As I walked up the steps toward Capitol Hill, the realization finally struck: I was really doing this. I was really lobbying for better healthcare legislation for patients like myself. More than 100 volunteers and I had traveled from all over the country to Washington, D.C., as part of the Crohn’s & Colitis Foundation’s Day on the Hill program (DOH). And we all shared one mission: to bring our stories forward to advocate for improvements in legislation for all of us suffering from inflammatory bowel disease (IBD).
This was the first time I had lobbied for anything, let alone for IBD. I was nervous and excited all at once. All these years of suffering, medication trials, and surgeries had amounted to something: I could now share my experiences for the greater good and be an advocate for those facing the same uphill battles I’ve had with insurance approvals.
A lot led up to DOH to help us prepare. We attended webinars and conference calls while researching our senators and congressmen. We received training on how to speak to legislative staff about the two bills we were lobbying: HR2077 Restoring the Patient’s Voice Act (for step therapy) and S1194/HR2587 The Medical Nutrition Equity Act. Most importantly, we prepared for how our stories related to these two bills.
To elaborate, “step therapy” is a cost-saving insurance protocol that requires patients to fill an insurer-preferred medication before receiving coverage for the physician-prescribed medication. This bill would require insurance companies to implement a clear appeals process and a quick turnaround for appeals (within 24 to 72 hours). It establishes circumstances in which a patient could be exempt from step therapy (when contraindications exist due to other medical diagnoses or allergic reactions are possible, for example).
The second bill, the Medical Nutrition Equity Act, would ensure that insurance covers medically necessary foods for IBD patients. These foods include enteral nutrition, such as oral liquid nutrition that circumvents the use of intravenous (IV) lines and feeding tubes and still meets the minimum requirements for daily nutrition. These foods can cost anywhere from $10-60 per day, so many patients opt to have lines and tubes placed that insurance will cover. This is especially the case for pediatric patients, many of whom go into remission with a strict liquid diet. However, parents often choose more expensive feeding tubes or biologics for their children because insurance generally covers them.
How do these two bills relate to me? In 2008, I had to go through step therapy to get Remicade (infliximab) approved. During that time, I tried prednisone and mercaptopurine, which didn’t work, and then Remicade was finally approved. By then, I weighed 85 lbs. and was being fed intravenously with a peripherally inserted central catheter, or PICC line. Doctors told me it was too late and that the Remicade wasn’t effective, so I needed an emergency total proctocolectomy. I still wonder if I would have needed surgery as emergently had I taken the Remicade sooner.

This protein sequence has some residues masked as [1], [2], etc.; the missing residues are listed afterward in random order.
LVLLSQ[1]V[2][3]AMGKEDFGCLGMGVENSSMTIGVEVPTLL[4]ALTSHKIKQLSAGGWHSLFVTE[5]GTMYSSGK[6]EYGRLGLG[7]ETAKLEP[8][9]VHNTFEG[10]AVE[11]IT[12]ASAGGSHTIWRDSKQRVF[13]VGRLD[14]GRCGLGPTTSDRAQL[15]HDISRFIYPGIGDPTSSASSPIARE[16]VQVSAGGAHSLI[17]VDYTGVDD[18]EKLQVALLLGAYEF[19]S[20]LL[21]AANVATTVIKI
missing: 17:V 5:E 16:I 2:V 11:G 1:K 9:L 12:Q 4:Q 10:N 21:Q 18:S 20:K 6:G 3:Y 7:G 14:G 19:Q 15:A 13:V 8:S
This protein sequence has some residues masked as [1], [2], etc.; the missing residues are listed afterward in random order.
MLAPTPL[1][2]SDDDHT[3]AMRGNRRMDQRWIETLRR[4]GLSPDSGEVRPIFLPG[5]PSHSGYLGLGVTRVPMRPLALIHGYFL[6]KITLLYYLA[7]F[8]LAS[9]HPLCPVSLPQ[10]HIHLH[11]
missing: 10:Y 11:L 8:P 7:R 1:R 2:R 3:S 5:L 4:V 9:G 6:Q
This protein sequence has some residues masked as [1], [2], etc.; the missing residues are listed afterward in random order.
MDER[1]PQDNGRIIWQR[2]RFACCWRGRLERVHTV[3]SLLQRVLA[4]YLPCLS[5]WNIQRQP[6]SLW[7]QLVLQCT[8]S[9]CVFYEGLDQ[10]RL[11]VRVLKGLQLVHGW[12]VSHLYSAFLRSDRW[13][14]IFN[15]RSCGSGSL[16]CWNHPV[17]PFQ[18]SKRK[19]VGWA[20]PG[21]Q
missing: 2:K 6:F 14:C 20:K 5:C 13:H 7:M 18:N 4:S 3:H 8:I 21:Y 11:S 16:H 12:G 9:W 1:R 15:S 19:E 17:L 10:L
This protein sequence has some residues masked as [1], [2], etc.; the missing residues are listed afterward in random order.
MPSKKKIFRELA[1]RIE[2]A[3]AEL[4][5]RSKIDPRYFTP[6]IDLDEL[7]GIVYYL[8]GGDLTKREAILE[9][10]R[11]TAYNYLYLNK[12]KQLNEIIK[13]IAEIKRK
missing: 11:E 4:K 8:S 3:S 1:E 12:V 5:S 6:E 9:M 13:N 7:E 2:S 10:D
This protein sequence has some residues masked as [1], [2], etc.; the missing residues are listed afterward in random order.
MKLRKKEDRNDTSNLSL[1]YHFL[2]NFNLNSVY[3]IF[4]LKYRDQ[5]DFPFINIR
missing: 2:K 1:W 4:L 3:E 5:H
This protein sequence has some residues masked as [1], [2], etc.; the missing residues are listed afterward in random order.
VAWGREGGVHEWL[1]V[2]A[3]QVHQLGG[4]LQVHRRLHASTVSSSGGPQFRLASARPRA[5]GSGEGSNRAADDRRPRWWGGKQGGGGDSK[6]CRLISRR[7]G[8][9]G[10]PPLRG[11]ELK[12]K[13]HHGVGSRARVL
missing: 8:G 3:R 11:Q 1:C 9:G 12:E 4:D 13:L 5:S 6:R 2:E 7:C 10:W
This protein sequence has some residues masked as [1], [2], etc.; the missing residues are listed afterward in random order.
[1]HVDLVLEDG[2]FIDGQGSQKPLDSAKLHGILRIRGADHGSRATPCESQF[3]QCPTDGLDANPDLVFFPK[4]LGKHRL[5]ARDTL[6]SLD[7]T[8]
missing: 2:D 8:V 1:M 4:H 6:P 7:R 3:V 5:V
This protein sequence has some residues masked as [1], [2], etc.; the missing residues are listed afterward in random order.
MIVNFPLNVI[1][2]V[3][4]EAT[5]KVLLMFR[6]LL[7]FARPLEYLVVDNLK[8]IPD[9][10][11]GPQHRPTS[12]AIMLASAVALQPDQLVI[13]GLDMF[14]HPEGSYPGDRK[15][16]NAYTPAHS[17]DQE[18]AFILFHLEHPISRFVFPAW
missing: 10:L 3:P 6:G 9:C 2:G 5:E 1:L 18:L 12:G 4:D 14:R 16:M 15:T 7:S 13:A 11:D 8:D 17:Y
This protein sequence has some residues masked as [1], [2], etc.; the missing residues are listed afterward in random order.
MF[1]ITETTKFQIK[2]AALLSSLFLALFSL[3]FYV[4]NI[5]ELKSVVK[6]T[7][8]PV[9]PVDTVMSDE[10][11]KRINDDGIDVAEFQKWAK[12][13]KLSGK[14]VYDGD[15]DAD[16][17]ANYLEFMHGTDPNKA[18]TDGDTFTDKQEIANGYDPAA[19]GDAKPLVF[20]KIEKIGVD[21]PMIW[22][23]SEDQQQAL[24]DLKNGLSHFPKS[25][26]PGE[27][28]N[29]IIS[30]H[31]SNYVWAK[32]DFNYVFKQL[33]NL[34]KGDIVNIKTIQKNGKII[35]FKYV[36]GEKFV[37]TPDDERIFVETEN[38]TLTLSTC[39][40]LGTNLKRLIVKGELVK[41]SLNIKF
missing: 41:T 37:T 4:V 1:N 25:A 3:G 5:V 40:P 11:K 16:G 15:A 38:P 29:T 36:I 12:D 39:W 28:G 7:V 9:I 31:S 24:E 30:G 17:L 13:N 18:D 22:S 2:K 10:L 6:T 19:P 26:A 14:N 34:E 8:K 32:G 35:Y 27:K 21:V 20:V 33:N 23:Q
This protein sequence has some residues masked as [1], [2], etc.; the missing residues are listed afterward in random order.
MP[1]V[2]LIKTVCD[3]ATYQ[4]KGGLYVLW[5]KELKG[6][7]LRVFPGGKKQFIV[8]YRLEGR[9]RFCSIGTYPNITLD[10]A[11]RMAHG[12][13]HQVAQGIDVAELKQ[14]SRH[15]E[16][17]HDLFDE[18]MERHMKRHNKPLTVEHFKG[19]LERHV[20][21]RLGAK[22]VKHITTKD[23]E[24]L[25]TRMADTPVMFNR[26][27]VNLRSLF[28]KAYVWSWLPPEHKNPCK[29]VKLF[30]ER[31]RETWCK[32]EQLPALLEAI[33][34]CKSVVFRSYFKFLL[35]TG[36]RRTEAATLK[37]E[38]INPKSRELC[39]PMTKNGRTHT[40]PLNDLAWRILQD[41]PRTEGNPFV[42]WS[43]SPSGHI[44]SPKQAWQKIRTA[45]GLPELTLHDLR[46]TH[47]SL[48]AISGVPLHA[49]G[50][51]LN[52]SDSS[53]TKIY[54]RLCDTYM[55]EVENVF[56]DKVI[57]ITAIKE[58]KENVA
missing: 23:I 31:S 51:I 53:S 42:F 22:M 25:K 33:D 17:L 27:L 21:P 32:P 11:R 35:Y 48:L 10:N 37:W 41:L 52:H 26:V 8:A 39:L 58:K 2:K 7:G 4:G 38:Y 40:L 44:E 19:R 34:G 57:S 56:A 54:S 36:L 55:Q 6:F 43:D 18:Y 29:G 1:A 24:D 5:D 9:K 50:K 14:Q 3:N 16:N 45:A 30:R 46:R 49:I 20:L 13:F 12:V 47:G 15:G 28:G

Regarding the Medical Nutrition Equity Act, for two months before and after my proctocolectomy, I couldn’t keep any food down. So, I received total parenteral nutrition through a PICC line. To wean off, I was prescribed liquid nutrition several times a day for the next six to eight weeks. However, the supplements came at a heavy cost to me, which was unsustainable at the time because I lost my job and didn’t have long-term disability insurance.
So, I took these personal experiences, along with my Honored Hero story, to the legislators representing my home state of New York. In groups of four or five volunteers from each state, we took turns making our appeals in the offices of Sens. Charles Schumer and Kirsten Gillibrand and Reps. Nita Lowey and Carolyn Maloney. We asked the senators’ staff to help push HR2077 into the Senate and to co-sponsor S1194. We asked the representatives’ staff to co-sponsor both bills and join the Congressional Crohn’s & Colitis Caucus to support medical research for these debilitating diseases. And the response was tremendous: The lawmakers’ aides listened attentively, showed compassion, and agreed to relay our messages.
As we now begin to send our lawmakers thank-you letters, I realize how surreal the entire experience was. I returned to New York more impassioned and emboldened than ever. As patients, we may not have control over the outcomes of our illnesses, but we can put our best foot forward to help ourselves and posterity. DOH was an important way for me to do exactly that by ensuring that the future of IBD includes better treatment and legislation.
Own your Crohn’s, own your IBD, and take charge of what you can do to make an impact to help us all lead fuller and healthier lives.
For more information on how to get involved in IBD advocacy, please visit: http://www.crohnscolitisfoundation.org/get-involved/be-an-advocate/
Follow my story on my blog site: http://ownyourcrohns.com/
Follow me on social media (Facebook, Twitter, and Instagram): @ownyourcrohns
Note: IBD News Today is strictly a news and information website about the disease. It does not provide medical advice, diagnosis, or treatment. This content is not intended to be a substitute for professional medical advice, diagnosis, or treatment. Always seek the advice of your physician or other qualified health providers with any questions you may have regarding a medical condition. Never disregard professional medical advice or delay in seeking it because of something you have read on this website. The opinions expressed in this column are not those of IBD News Today, or its parent company, BioNews Services, and are intended to spark discussion about issues pertaining to IBD.
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